This is a 20th century "rationalisation" of the earlier directions which should read: for the first two bars is "solo, sons bouchés avec les cylindres", followed by "sans cylindres" in bar three and then reverting to "sons bouchés avec les cylindres". This means that the horn player needs to use the valves to play the, normally open, notes (the written Cs and Gs) stopped, but would just use traditional hand technique for the E flat and D (stopped notes on the natural horn). 

If we look at the history of these pieces it's clear that Berlioz was a pragmatic composer and, whilst he includes revisions to include colours and effects possible on the early valve horn, there is very little in Symphonie Fantastique nor Lélio that would phase a competent natural horn player of the time. Many examples can be seen of Berlioz writing "dovetailed" horn parts, a trick where a composer writes for a pair of horns, each in a different key, one pair stop when the music starts to stray into difficult territory with the other pair crooked into a key that facilitates the rest of the music being played, so the melody straddles all the horn parts. A good example is the final movement of Lélio where the tune is played in its entirety by the clarinets and bassoons but divided between the two pairs of horns in F and C.

Berlioz Lélio 6. Fantaisie sur la tempête de Shakespeare - bars 286 -305.

If we return to the example from the second movement of Lélio the first 1831 version the manuscript shows Berlioz's original approach to the final four bars. Instead of one solo horn playing the phrase, all hand stopped, he divides the melody between the four horns thus:

So we can see how in these works there are these directions from Berlioz saying to USE valves in certain places, to NOT USE valves in others and, most fascinating of all, places in which he asks the player to USE valves on traditionally "open" harmonic notes, so that the note can be played stopped. With the exception of a couple of notes (such as the low A flat, top F sharp and B flat) all the notes on the natural horn are either open or stopped. What Berlioz seems to be hinting at in these directions is a type of "mixed" technique, partially natural horn and partially valve horn. This was exactly the type of approach advocated by Meifred, a musician who Berlioz knew. Berlioz recalled an incident with Meifred during rehearsals for Benvenuto Cellini in 1838:
"I had occasion to point out to the second horn a mistake in an important passage. I did so in the mildest and politest manner; but the player, Meifred, though an intelligent man, rose in wrath and, losing his head completely, shouted, "I'm playing what's there. Why do you suspect the orchestra like this?" To which I replied, even more mildly, that it had nothing to do with the orchestra but only with him, and that secondly I suspected nothing, for suspicion implied doubt, and I was quite certain he had made a mistake."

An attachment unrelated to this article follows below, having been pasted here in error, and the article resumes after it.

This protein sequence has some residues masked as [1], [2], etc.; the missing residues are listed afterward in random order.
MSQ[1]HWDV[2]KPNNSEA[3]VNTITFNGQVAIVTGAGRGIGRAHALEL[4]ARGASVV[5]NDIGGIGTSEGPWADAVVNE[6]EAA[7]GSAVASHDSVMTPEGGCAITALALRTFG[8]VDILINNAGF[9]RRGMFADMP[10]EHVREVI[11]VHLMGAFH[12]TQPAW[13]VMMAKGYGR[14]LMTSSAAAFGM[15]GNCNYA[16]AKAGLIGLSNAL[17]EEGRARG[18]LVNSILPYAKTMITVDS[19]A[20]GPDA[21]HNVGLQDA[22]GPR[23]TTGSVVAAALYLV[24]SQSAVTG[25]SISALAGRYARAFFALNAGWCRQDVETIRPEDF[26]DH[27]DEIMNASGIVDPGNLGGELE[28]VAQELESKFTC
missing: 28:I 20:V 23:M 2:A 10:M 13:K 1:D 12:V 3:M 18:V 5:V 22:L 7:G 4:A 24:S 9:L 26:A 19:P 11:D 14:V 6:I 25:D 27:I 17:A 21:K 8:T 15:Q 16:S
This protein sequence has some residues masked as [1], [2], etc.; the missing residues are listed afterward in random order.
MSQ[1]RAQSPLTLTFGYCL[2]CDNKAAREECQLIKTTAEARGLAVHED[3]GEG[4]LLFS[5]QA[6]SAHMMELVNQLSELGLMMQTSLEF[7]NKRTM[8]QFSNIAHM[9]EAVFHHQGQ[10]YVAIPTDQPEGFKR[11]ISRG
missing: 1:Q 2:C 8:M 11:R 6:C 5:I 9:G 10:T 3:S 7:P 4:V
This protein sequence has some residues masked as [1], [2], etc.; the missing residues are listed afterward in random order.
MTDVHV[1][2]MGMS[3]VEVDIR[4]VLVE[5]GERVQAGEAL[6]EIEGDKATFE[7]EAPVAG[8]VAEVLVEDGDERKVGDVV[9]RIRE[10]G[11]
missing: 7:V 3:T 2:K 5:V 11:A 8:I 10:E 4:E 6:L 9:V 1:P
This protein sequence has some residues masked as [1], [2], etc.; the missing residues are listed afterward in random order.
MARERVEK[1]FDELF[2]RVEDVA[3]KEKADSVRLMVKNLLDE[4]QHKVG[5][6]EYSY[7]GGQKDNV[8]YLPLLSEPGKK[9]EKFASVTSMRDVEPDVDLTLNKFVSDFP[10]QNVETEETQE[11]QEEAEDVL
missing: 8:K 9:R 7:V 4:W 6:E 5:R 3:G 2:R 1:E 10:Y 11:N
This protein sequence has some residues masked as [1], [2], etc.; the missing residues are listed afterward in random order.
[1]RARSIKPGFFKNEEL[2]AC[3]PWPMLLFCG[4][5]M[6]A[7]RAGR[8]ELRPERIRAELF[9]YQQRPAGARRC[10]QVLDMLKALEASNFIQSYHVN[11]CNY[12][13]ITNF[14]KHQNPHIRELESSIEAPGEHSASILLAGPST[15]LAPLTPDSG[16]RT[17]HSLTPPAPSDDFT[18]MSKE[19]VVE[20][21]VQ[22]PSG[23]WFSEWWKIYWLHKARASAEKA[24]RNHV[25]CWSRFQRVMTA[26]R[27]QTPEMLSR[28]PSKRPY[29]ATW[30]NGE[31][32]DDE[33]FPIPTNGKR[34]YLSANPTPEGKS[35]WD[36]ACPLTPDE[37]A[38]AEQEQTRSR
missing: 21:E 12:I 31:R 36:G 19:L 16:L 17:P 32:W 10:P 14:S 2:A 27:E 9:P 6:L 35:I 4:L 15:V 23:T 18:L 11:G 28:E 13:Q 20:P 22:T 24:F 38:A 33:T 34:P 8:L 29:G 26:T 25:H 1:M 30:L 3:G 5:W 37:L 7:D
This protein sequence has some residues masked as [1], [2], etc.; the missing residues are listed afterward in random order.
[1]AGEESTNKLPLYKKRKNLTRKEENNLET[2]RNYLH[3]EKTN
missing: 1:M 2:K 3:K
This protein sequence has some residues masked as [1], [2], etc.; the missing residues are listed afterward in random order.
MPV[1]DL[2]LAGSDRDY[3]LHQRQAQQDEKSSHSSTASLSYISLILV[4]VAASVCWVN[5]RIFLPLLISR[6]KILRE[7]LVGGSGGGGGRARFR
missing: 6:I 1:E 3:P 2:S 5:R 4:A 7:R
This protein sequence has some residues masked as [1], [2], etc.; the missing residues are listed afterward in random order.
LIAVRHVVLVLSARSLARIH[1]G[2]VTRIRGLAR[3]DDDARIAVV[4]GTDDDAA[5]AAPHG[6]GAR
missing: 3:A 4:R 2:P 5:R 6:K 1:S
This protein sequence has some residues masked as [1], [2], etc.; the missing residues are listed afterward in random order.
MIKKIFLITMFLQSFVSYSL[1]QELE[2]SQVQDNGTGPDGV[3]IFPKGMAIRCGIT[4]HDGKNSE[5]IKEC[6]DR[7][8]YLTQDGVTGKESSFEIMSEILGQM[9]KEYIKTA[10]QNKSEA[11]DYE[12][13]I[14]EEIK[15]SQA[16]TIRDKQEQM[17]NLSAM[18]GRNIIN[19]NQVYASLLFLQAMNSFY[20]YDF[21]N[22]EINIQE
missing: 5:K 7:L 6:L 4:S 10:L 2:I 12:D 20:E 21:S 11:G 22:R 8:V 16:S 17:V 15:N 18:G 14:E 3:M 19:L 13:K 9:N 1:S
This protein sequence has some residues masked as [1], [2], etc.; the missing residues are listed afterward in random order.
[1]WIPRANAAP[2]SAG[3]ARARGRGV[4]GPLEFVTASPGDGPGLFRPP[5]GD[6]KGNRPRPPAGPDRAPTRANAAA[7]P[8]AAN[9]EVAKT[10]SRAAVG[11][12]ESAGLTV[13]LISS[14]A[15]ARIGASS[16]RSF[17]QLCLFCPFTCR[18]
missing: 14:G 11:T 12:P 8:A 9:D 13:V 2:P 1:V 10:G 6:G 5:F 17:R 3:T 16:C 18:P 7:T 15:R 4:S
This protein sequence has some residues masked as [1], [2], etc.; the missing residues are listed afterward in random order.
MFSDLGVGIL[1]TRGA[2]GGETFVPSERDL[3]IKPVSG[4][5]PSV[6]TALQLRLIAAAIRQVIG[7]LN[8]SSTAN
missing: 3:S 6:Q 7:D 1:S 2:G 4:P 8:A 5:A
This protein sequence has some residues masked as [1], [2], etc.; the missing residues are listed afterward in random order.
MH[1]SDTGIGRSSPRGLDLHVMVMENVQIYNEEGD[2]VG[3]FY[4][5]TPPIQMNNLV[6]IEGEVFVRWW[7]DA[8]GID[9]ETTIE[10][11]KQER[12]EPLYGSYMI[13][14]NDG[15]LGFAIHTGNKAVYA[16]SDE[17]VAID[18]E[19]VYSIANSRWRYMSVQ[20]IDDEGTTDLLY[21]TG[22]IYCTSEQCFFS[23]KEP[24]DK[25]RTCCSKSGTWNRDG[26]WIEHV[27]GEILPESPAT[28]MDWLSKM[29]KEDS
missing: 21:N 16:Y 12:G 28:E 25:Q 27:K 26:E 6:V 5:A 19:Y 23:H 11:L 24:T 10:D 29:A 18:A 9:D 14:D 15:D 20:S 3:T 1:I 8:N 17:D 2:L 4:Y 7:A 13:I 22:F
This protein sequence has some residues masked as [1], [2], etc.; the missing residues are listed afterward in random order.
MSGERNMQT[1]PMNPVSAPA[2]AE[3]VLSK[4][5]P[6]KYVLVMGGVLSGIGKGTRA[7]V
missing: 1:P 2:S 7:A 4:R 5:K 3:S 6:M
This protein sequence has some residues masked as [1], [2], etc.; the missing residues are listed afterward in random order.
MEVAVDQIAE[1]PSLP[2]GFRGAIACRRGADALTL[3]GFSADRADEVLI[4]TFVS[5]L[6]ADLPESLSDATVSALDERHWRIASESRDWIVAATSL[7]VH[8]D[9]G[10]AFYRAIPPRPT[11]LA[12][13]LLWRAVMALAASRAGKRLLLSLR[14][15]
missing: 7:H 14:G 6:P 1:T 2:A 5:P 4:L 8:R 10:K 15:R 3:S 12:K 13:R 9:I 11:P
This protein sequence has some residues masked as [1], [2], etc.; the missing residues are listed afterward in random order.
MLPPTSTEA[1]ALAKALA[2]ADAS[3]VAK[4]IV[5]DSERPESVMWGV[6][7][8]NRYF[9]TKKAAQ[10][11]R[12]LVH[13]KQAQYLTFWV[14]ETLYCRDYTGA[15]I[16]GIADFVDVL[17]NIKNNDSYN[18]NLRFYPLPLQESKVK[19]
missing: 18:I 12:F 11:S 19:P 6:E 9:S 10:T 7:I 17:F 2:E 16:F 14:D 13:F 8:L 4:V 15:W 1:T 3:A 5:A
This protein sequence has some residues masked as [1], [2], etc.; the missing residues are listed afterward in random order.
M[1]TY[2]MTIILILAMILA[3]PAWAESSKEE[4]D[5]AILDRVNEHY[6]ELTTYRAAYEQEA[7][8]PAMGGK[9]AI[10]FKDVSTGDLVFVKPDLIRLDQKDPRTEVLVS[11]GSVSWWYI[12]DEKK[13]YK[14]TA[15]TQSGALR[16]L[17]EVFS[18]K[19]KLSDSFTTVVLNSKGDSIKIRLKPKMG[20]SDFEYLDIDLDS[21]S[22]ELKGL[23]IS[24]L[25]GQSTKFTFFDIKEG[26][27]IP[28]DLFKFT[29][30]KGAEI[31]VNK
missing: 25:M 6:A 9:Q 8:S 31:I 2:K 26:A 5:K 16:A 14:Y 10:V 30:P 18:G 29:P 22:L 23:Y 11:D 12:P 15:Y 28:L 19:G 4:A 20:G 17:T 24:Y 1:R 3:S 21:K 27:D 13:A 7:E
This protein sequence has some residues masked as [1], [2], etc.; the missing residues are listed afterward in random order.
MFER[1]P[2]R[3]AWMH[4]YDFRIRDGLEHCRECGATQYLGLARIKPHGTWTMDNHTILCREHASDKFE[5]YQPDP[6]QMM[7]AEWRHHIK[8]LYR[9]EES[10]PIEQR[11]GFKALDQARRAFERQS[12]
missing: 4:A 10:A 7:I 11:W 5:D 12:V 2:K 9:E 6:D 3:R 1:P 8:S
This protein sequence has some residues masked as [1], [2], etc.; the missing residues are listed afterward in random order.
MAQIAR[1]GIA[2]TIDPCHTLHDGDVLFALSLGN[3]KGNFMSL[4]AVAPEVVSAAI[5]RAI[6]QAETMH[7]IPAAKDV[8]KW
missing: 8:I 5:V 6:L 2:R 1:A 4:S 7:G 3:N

Memoirs, "Travels in Russia, Sequel" quoted in Hugh Macdonald Berlioz's Orchestration Treatise: A Translation and Commentary p. 182.
Could this be an example of what Berlioz himself suggested conductors should do when faced with a piston horn player playing material conceived for natural horn on their new instruments?
"Many composers object to this new instrument because, since it began to appear in orchestras, certain horn players use pistons to play parts written for the ordinary horn; they find it more convenient to use the mechanism to play as open notes those notes which the composer intended to be played stopped. This is in fact a dangerous misuse and it is up to conductors to stop it spreading". Berlioz Grand traité d'instrumentation et d'orchestration modernes (Paris: Schonenberger, 1844), translation from Hugh Macdonald Berlioz's Orchestration Treatise: A Translation and Commentary p. 181. 
Both Symphonie Fantastique and Lélio can be played by natural horn and I believe that Berlioz's originally intention in the 1830s would be that the works would be for natural horn. But in his revisions later in life he starts to be more enthusiastic about the benefits of the piston horn.